For a complete meal, consider pairing Bangus Sisig with steamed rice or fried rice to soak up the flavorful juices. On the side, offer a cool, creamy, vegetable-heavy dish like ensaladang talong (eggplant salad) to provide a refreshing contrast. If you’re in the mood for libations, a light lager beer or a chilled glass of calamansi juice can be the perfect accompaniment to tame the dish’s spiritedness.

Health Benefits

Nourishing with Sisig

While Bangus Sisig might be a decadent dish, its nutritious components should not be overlooked:

  • Bangus is a fantastic source of heart-healthy omega-3 fatty acids and high-quality protein.
  • The aromatic spices and zesty lemon juice offer antioxidant properties and can aid in digestion.
  • Choosing whole food ingredients over processed alternatives can render your dish healthier without compromising on flavor.

A Lighter Take

For a lighter version, consider air-frying the bangus instead of pan-frying and substituting pork rinds for crushed nuts for a healthier dose of crunch. Opting for a mayonnaise alternative like a light, tangy yogurt can also cut down on unhealthy fats while preserving creaminess.


Bangus Sisig is a dish worth mastering, not only for its delectable taste but also for the cultural connection it brings from the shores of the Philippines to your kitchen. The process of creating this seasoned fish stir-fry is an adventure in and of itself – an exploration of flavor, technique, and tradition. Whether you choose to adhere to the classic recipe or venture into personalized spins, the joy of cooking and sharing this rich dish is unparalleled. In savoring Bangus Sisig, you’re not just indulging in a meal; you’re partaking in the Filipino tradition of warmth, celebration, and the joy of good food.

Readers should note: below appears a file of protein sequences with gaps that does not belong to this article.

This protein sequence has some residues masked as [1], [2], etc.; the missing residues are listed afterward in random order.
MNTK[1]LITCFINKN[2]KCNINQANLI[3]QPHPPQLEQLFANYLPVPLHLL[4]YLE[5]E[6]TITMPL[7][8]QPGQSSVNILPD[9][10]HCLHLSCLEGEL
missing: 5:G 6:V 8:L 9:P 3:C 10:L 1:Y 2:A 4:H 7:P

Bangus Sisig Frequently Asked Questions

What is bangus sisig made of?

Bangus sisig, also known as milkfish sisig, is a popular dish in the Philippines. It is made from chopped bangus (milkfish), usually grilled or fried first, then mixed with onions, chili peppers, calamansi juice (or lemon/lime juice), mayonnaise and other spices and seasonings. The mixture is then typically served on a sizzling hot plate.